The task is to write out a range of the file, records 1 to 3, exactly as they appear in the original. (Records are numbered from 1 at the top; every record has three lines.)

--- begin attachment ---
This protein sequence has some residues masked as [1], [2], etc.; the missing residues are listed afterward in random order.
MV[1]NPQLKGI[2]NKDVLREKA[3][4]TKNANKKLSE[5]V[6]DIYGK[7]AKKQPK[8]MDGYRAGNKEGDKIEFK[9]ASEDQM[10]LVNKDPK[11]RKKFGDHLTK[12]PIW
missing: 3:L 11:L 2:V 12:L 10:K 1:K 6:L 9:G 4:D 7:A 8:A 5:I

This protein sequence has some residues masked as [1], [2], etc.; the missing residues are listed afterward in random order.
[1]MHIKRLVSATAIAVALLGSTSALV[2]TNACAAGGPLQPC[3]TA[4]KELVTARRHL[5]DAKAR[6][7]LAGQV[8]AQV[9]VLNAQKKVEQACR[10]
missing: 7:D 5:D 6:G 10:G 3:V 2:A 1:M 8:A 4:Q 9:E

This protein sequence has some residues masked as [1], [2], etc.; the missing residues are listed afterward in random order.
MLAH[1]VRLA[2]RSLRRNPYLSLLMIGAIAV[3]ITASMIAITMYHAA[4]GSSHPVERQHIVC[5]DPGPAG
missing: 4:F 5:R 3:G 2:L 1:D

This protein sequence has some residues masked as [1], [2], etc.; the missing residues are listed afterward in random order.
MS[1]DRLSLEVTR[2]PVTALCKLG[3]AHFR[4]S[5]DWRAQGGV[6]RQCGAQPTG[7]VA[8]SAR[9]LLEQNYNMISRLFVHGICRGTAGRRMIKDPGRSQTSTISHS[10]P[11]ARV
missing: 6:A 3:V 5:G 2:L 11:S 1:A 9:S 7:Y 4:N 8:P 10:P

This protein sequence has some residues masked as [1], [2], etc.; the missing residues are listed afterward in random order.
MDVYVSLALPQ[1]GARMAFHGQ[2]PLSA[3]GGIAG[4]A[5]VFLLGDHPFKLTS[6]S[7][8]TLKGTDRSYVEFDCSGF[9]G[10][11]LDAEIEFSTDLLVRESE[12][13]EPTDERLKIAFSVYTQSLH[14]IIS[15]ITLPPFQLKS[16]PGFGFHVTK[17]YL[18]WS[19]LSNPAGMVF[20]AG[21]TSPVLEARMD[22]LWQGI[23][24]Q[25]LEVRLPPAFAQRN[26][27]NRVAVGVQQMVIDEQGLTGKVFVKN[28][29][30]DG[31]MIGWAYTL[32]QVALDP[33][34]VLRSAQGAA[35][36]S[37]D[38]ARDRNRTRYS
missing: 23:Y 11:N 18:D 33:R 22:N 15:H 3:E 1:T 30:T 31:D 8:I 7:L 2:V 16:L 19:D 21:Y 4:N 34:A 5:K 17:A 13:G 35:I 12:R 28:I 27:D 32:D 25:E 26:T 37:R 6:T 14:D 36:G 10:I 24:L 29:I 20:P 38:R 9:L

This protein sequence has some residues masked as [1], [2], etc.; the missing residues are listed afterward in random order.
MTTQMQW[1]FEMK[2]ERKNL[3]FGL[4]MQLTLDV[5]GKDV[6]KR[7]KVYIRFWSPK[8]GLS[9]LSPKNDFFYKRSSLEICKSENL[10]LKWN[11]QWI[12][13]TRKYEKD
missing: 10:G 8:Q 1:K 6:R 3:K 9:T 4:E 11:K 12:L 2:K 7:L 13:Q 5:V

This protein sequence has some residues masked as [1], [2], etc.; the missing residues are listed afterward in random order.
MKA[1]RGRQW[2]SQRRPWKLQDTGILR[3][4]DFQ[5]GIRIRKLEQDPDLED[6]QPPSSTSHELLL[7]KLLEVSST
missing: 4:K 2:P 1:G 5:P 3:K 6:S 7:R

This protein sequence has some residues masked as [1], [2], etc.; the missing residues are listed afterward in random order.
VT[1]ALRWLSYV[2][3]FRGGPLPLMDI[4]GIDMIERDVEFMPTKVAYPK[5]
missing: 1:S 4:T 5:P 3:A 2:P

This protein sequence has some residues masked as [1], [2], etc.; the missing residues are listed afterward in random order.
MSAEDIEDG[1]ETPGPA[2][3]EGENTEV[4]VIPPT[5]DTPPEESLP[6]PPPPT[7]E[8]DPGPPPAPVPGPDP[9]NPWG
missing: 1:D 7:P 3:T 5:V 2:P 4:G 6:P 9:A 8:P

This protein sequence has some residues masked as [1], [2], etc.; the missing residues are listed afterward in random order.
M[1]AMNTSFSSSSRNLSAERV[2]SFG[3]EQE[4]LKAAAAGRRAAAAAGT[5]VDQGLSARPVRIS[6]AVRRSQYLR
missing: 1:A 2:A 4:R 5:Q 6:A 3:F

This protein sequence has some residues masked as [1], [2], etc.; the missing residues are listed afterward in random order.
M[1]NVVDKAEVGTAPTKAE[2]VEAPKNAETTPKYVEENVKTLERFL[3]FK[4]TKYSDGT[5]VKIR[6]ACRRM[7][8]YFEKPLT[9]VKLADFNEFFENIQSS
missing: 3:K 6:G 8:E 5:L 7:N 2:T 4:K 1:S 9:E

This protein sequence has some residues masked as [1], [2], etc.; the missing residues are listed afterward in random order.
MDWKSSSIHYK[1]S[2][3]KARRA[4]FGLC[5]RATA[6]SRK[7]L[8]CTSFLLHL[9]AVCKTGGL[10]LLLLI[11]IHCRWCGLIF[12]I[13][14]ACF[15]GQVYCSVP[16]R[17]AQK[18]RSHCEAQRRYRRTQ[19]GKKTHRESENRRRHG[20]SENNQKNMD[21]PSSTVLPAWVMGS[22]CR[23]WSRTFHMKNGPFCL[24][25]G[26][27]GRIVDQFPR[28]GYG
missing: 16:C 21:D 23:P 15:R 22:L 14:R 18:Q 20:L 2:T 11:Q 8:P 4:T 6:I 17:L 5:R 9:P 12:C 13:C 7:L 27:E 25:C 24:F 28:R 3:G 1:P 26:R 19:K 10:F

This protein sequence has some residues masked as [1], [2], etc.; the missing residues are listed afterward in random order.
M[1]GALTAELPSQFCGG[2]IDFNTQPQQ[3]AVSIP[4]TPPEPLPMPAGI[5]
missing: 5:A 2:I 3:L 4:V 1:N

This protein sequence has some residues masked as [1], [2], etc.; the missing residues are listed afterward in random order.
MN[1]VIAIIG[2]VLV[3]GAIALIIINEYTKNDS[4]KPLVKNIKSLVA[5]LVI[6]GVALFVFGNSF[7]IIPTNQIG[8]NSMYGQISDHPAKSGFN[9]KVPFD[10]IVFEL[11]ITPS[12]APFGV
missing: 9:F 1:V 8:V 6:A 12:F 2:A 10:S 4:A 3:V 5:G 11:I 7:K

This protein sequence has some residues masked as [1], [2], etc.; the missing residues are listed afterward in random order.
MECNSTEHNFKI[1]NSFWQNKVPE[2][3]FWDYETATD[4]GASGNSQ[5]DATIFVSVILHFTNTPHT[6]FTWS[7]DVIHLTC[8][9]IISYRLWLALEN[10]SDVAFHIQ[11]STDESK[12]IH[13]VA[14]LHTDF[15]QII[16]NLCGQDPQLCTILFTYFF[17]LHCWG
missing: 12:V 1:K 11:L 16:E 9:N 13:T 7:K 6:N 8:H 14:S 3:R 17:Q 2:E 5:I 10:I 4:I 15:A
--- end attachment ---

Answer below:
This protein sequence has some residues masked as [1], [2], etc.; the missing residues are listed afterward in random order.
MV[1]NPQLKGI[2]NKDVLREKA[3][4]TKNANKKLSE[5]V[6]DIYGK[7]AKKQPK[8]MDGYRAGNKEGDKIEFK[9]ASEDQM[10]LVNKDPK[11]RKKFGDHLTK[12]PIW
missing: 3:L 11:L 2:V 12:L 10:K 1:K 6:L 9:G 4:D 7:A 8:A 5:I

This protein sequence has some residues masked as [1], [2], etc.; the missing residues are listed afterward in random order.
[1]MHIKRLVSATAIAVALLGSTSALV[2]TNACAAGGPLQPC[3]TA[4]KELVTARRHL[5]DAKAR[6][7]LAGQV[8]AQV[9]VLNAQKKVEQACR[10]
missing: 7:D 5:D 6:G 10:G 3:V 2:A 1:M 8:A 4:Q 9:E

This protein sequence has some residues masked as [1], [2], etc.; the missing residues are listed afterward in random order.
MLAH[1]VRLA[2]RSLRRNPYLSLLMIGAIAV[3]ITASMIAITMYHAA[4]GSSHPVERQHIVC[5]DPGPAG
missing: 4:F 5:R 3:G 2:L 1:D